Looking at what Jesus taught, I’d say God’s ruling style is a lot to do with collaboration, participation by us. Jesus invites his listeners to “take up your cross and follow me.” He sends out his disciples to heal and feed people, just as he has shown them. God, as we read in Psalm 8 last week, has given responsibility to humans to care for the earth and everything in it. This kingdom is not a “hey, sit back and watch me be awesome!” type of kingdom. It is a “all hands on deck, everybody pitch in, we can do this together” type of kingdom.
It is quite a paradigm shift from the earthly empires of that time (and even now). Additionally, Jesus taught them to achieve this without violence. In John 18:36, Jesus says “If my kingdom were from this world, my followers would be fighting to keep me from being handed over to the Jewish leaders. But as it is, my kingdom is not from here.” Crossan states, “The difference between God’s kingdom and Rome’s empire, between Jesus and Pilate, between Jesus’ companions and Pilate’s followers is that one is nonviolent and the other is violent.” (Crossan, The Greatest Prayer, p91)
A moment of raw truth: that’s a hard thing to say in a military town. I mean no disrespect to those here today who are veterans or are currently serving, knowing that some of your jobs have meant operating weapons.
However, I think being reminded of what God’s kingdom looks like is a reminder of the goal. The goal is a world of no violence. Of course, the Bible has violence in it - try reading the Hebrew Scriptures, Old Testament, without hearing about one tribe attacking another or a person raising their arm to signal when “God’s team” would get ahead. (True story: Exodus 17) I’ve come to believe that God was meeting the people of those times where they were - in a society that very much relied on those wars. I believe God meets us today where we are - in a world where countries and individuals have to look for ways to defend against violence. And I believe the goal is non-violence.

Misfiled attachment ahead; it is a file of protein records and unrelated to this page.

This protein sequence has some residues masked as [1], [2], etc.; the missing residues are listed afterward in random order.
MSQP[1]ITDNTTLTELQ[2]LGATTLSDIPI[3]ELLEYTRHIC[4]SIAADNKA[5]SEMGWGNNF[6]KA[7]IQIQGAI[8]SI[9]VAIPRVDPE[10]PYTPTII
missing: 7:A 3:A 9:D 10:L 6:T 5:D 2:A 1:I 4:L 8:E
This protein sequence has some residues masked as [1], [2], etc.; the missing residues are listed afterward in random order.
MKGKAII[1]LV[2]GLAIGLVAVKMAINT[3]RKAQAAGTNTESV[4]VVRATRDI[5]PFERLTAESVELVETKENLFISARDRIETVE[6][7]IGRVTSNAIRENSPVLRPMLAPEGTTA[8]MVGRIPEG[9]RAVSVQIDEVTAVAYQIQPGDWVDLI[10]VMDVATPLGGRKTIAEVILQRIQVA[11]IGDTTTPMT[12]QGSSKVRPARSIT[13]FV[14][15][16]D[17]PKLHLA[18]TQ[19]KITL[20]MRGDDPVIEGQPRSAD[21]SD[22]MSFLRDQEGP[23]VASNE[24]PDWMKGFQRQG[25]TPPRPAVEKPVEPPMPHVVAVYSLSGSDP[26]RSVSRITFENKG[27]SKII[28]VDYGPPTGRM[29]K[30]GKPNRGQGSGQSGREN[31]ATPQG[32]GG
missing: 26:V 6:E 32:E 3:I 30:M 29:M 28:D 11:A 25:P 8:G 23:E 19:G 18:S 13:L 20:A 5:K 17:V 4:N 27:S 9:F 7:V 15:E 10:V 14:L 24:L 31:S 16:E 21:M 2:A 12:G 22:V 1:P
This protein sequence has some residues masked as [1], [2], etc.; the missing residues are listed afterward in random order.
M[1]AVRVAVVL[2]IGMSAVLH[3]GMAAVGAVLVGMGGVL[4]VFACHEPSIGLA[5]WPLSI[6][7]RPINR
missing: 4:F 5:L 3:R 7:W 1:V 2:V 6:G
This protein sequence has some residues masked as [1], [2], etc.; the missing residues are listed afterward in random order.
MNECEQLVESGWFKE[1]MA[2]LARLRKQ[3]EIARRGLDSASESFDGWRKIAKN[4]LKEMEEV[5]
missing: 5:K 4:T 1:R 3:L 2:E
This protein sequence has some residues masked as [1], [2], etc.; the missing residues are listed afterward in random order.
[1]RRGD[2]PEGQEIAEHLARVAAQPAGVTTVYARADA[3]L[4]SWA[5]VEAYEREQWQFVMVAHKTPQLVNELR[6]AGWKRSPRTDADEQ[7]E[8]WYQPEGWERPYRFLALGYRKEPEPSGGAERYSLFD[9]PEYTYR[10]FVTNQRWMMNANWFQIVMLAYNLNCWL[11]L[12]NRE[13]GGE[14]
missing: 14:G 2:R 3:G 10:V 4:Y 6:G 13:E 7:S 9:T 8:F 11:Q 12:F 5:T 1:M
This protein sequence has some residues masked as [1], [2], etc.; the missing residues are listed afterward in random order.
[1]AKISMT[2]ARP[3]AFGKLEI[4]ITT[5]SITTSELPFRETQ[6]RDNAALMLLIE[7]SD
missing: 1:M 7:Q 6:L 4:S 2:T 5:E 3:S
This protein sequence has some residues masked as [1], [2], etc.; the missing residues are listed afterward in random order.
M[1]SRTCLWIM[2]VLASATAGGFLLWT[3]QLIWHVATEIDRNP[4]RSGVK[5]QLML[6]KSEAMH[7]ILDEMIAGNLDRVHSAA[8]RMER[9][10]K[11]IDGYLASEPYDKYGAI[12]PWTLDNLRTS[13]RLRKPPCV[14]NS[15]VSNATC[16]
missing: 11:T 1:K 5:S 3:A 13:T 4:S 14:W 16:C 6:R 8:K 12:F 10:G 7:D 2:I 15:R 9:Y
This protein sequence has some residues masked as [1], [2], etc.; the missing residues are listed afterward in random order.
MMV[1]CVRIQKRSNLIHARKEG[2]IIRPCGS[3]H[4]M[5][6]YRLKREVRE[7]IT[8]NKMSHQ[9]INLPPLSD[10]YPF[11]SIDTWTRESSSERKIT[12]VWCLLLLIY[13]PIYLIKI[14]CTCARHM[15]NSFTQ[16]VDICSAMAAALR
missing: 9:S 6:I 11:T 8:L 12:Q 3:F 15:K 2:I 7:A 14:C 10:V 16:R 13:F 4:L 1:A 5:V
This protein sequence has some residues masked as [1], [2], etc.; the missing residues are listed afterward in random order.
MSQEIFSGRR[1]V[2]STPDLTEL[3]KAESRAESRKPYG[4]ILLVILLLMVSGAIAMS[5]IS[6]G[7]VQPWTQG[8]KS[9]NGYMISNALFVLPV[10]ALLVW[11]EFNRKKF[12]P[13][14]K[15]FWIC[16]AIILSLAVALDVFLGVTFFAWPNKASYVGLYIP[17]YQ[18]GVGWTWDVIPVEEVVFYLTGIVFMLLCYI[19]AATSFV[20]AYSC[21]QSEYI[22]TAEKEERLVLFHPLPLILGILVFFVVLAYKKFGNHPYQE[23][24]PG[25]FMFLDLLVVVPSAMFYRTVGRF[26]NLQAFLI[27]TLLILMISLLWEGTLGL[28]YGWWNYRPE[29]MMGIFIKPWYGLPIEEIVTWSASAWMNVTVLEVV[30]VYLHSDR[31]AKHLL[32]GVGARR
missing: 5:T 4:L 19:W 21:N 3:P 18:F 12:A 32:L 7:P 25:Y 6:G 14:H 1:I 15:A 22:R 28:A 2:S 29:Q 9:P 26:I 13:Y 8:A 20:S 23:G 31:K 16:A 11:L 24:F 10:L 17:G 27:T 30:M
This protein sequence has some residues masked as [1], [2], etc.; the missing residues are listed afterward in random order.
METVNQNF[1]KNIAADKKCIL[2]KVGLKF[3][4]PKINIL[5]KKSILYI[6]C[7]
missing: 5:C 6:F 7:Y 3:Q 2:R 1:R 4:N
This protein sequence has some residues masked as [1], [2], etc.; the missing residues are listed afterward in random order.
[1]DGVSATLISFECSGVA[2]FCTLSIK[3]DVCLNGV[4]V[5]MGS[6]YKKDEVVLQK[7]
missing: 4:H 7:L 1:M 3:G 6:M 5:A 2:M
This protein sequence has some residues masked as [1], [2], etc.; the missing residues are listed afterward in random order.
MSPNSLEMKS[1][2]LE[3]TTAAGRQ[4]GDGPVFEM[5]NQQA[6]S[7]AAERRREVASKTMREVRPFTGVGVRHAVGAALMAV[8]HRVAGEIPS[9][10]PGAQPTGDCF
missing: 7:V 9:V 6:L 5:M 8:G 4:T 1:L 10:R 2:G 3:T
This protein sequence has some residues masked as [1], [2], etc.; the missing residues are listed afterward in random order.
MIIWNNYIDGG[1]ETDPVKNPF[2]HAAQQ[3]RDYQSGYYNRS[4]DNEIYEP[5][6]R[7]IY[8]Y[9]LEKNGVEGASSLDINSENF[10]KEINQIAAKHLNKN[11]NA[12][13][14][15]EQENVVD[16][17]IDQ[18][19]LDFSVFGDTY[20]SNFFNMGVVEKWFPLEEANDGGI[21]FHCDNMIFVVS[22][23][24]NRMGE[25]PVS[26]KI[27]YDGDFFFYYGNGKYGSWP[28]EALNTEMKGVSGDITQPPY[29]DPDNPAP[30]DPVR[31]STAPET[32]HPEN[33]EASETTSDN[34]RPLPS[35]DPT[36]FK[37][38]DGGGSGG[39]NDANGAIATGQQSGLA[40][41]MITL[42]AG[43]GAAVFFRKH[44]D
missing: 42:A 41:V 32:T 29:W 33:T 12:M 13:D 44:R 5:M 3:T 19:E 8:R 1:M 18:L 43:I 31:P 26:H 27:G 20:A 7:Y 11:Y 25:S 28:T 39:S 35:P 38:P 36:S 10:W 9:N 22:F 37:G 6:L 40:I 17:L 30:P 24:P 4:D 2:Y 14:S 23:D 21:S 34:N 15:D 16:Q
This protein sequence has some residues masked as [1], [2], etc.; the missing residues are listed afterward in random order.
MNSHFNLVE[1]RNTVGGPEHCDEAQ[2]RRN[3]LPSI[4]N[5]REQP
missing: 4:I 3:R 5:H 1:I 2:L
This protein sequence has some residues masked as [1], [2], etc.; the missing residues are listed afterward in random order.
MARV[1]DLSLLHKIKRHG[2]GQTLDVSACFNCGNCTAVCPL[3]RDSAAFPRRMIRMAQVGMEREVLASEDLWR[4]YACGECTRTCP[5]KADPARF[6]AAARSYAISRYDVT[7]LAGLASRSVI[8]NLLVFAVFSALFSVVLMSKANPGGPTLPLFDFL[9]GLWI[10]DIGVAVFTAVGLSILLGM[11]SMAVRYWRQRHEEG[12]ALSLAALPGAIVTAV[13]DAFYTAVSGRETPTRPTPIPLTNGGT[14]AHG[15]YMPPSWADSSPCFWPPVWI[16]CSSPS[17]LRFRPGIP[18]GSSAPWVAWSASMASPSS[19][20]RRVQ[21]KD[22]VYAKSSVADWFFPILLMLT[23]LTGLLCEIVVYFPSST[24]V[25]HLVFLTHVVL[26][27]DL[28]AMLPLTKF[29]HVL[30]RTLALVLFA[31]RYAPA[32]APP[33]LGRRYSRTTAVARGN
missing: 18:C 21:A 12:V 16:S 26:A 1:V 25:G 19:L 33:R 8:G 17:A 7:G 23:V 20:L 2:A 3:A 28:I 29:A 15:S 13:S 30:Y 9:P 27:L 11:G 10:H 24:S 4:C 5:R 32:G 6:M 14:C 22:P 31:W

I believe God’s kingdom, God’s style of rule, is the goal.
Thy will be done…
One of the distinguishing factors in Daniel’s vision of the empires was that the 5th one was personified, not “animal-fied.” That mindset follows through to this phrase “thy will,” indicating God has a desire or dream for the world. It’s a personification of the Divine.
In determining what God’s will is, Crossan considers the question “Did God will Jesus to die an unjust, imperial-driven death?” Super easy question. After all, our Mark Scripture today shows Jesus praying in the garden before his arrest and crucifixion for, what is essentially, God’s will to be done. Jesus ends up dying a cruel death. Was that God’s will?
Thinking through this question can really fill out your theology, shedding light on what you think of punishment versus consequence. Punishments are more externally dealt (i.e., the driver was caught going 55 in a 25mph zone, so they were fined by the state). Consequences are more internally dealt (the driver was speeding around a curve and hit a tree). Is God’s will more punishment-driven or consequence-driven?